L.A. Eyeworks is back in the sunglasses business.
The stylish optical pioneer has tapped Los Angeles stylist Shirley Kurata to model its first sunglasses collection in a decade, including a pair of striking oversize round black-and-white checkerboard “Biba” frames.
Kurata styles Billie Eilish, most recently dressing her in Simone Rocha and Chez Ichiro looks for “Saturday Night Live” in December. She is also a runway stylist who works regularly with Rodarte, and owns the L.A. men’s clothing store Virgil Normal.
L.A. Eyeworks has been around since 1979 when cofounders Gai Gherardi and Barbara McReynolds opened their first shop on Melrose Avenue with an espresso bar next door, and it became a clubhouse for creatives. Over the years, their ad campaigns have featured Andy Warhol, Grace Jones, Debbie Harry, Drew Barrymore, Chaka Khan, Iggy Pop, RuPaul and more in Greg Gorman photos with the tag line, “A face is like a work of art. It deserves a great frame.”
A native of L.A., Kurata bought her first pair of L.A. Eyeworks Montrose frames, or “fashion glasses” as she calls them, at age 18, and still wears them today. “It was one of the few stores that was on Melrose Boulevard that’s still around. And that’s where you went for cool glasses,” she said, reflecting on how glasses have gone from nerd to mainstream fashion in the past 30 years. (To wit, the newly released “Encanto” is the first Disney film to feature a female lead in glasses.)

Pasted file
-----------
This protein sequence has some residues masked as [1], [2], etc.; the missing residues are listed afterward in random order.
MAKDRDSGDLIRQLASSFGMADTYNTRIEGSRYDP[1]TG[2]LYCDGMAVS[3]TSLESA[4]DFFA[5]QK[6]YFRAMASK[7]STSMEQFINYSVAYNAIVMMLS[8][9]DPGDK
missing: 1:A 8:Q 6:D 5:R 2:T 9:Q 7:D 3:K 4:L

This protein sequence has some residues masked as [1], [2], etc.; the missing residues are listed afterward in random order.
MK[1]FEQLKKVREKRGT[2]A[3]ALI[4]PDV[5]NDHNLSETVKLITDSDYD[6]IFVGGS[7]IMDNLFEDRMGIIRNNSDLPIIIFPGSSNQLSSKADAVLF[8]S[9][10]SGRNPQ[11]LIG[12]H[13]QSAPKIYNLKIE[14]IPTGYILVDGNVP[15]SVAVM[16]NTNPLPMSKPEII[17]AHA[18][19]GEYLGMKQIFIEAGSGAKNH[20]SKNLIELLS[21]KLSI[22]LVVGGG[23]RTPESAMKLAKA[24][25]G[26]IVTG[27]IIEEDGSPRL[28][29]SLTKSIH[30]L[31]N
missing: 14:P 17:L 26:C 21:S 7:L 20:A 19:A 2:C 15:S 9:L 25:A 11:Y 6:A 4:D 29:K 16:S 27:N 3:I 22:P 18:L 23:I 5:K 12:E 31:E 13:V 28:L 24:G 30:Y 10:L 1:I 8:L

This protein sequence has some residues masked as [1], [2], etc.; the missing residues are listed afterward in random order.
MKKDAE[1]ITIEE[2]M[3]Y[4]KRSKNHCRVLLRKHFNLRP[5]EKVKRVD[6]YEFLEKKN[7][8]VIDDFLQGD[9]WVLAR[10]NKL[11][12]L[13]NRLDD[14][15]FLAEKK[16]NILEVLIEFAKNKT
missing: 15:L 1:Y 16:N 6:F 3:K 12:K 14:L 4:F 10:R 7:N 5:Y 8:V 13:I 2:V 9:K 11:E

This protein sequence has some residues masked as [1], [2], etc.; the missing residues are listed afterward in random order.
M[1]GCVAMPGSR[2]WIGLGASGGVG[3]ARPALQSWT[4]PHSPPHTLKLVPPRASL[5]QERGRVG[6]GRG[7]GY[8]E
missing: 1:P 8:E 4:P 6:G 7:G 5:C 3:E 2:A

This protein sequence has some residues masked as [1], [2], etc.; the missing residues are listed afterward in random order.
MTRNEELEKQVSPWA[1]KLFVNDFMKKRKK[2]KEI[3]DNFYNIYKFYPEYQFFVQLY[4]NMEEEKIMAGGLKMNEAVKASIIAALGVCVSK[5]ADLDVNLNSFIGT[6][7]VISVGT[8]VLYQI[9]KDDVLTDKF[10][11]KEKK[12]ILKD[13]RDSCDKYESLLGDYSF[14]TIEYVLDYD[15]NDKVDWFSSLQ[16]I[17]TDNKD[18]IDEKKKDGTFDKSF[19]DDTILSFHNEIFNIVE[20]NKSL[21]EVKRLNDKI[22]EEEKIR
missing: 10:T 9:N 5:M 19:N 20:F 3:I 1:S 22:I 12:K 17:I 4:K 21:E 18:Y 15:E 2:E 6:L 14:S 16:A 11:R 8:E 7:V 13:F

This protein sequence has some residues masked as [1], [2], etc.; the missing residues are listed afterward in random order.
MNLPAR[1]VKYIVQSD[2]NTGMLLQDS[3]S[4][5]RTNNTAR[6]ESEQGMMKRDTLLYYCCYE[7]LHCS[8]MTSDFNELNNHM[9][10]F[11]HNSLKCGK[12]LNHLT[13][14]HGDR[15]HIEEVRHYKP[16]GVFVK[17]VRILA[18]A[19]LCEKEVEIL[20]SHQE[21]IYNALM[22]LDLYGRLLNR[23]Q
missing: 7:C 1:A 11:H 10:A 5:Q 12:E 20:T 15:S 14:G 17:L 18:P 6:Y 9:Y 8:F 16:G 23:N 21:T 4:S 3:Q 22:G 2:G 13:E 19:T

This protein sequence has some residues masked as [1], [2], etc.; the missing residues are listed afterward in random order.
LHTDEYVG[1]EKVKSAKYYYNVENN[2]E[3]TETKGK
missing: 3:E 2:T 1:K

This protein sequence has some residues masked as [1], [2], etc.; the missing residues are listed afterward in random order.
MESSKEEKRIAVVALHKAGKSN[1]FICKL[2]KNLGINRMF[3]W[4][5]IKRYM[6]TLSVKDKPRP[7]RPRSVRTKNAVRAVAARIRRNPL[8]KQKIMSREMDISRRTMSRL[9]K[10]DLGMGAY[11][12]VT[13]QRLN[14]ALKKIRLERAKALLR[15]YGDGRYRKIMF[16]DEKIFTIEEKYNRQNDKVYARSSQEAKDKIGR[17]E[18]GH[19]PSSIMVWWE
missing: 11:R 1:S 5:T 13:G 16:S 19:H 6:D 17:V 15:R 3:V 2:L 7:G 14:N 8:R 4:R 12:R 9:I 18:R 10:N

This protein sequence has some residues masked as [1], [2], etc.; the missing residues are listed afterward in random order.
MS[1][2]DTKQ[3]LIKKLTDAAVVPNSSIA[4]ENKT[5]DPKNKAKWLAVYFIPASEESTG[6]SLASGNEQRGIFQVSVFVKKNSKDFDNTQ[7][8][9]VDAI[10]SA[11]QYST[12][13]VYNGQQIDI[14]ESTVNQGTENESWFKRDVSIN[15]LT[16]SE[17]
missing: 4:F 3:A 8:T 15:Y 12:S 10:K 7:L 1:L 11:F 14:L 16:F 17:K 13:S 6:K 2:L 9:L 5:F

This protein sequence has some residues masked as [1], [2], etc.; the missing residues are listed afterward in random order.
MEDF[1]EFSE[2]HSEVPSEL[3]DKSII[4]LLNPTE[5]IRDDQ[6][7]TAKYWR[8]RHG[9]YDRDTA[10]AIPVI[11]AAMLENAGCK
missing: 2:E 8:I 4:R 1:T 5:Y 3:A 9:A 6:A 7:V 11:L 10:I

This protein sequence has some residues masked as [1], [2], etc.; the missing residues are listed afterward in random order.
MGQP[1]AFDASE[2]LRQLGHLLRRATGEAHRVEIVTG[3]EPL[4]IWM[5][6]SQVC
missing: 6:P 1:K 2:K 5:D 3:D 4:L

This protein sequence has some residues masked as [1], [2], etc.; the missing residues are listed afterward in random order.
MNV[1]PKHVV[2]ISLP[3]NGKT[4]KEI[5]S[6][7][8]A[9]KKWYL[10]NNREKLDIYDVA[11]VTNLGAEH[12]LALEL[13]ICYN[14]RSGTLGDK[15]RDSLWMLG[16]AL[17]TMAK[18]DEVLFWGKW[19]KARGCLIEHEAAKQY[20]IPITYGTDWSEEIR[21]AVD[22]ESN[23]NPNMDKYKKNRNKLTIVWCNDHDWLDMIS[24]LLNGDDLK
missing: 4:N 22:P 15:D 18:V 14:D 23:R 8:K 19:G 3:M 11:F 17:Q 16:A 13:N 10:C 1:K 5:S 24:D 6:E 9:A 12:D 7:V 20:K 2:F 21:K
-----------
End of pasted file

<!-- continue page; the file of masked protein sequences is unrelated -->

Kurata’s relationship with L.A. Eyeworks flourished as she started her career. “They’ve always been so supportive whenever I needed to borrow and use things for a shoot and I was happy to model for them,” she said.
Gherardi said the time felt right coming out of lockdown to once again let the sun shine on the brand, which has more than 1,000 points of sale worldwide. One of several big optical brands to emerge from L.A. alongside Oliver Peoples, Barton Perreira, Dita and Blake Kuwahara, L.A. Eyeworks also offers artist-edition cleaning cloths and cases, monocle peace-symbol necklaces and pin sets with such phrases as “Freedom from sameness.”
“It was riding that swell of things being good internally and hoping they were going to be externally,” said the designer of the decision to release new sunglasses, priced between $400 to $495, sharing that L.A. Eyeworks, like the greater optical industry, has done well during the pandemic.
As for choosing Kurata as the face for the collection, “We love her sensibility, her fearlessness around pattern and color, and her straightforward approach,” Gherardi said. “I also love how she is so completely low-key with those whom she works with.…She’s exuberant, don’t get me wrong, but she’s just cool and has a particular eye we appreciate deeply.”